A Cavern of Black Ice by J.V. Jones
Hardcover | 736 pages
A few weeks ago I was reading through some recommendations of some dark fantasy novels written by female authors. A Cavern of Black Ice was one (of many) that caught my eye, and since I enjoy catching up on backlist titles I thought I'd give it a go. This book was first published in 1999, so it's very backlist, and Jones is also apparently currently working on the fifth book of this series after many years, so that's a plus for starting the series now. I was only maybe one-two hundred pages in--there are over seven hundred--when I realized that this book was more than likely going to end up as a favorite. By the time I finished, I knew that undoubtedly it was becoming one of my new favorite fantasy books.
A Cavern of Black Ice and JV Jones are, in my humble opinion, incredibly underrated. I don't really understand why I don't see this book recommended more often or why it took so long for me to find it, but I am so glad I finally did. The world-building in this book is fascinating, the characters are incredibly well-drawn and well-developed, and the plot itself is compelling, with both simple and complex elements that kept me hooked.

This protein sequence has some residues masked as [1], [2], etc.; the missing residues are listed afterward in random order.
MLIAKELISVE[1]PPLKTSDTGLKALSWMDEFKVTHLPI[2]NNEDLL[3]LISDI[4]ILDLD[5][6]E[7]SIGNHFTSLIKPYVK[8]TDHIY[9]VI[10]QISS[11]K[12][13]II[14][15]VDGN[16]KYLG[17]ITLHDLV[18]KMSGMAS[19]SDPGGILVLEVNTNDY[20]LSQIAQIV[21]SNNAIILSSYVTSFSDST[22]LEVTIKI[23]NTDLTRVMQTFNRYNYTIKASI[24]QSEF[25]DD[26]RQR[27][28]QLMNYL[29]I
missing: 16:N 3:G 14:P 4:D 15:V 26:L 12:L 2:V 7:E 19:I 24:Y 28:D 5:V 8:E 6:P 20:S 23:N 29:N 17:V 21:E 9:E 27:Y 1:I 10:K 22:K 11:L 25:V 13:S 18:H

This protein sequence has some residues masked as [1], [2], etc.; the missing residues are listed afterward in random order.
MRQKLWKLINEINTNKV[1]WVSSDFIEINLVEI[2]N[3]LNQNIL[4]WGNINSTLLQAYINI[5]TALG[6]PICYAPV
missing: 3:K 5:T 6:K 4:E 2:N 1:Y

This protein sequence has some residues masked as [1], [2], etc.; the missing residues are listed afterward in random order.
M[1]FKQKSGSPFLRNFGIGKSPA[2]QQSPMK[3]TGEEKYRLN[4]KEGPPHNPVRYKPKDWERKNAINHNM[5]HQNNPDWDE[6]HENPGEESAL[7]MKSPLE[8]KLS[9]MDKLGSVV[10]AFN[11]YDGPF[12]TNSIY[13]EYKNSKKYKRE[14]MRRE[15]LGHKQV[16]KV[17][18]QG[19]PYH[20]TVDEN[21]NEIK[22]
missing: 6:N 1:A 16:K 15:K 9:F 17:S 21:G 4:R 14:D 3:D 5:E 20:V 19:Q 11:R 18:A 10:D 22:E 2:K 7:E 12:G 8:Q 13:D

This book is set in what is probably one of the coldest settings I've ever read. I've read plenty of books set in snow and deep winter, but I have never read a book so cold that people's eyes get frozen together or where they have to wear layers and layers of different oils on their faces so that they can ride through the cold air without destroying their skin. I'm one hundred percent positive that I would die in about two seconds if I lived in this world. I loved this setting, however, and it's part of what made this book so brutal and so wonderful. It's constant and all-encompassing, and something about that just really made this book stand out to me as something remarkable. I also really loved reading about the different clans that exist in this story, as well as the various places that the characters come from. I was particularly intrigued by the Sull, an old group of people that have such a reputation that they are almost revered in a strange way.
Raif Sevrance and Ash March are the main protagonists and also the two main perspectives (both third person) that we follow, though this book does follow many different characters as well. We also meet Raif's brother and sister, Drey and Effie, respectively, and his uncle, Angus Lok. Effie and Angus were two of my favorite characters, and I felt a connection to both Effie and Ash because of some of the elements of their personalities and how they reacted to different circumstances. Angus is one of those men that is always lovingly grumbling about 'my wife'll be mad if I don't do this' and similar sentiments of that nature, but you can easily tell that he's perfectly happy and loves his wife and daughters unconditionally--he's an incredibly endearing person and father-figure that I loved.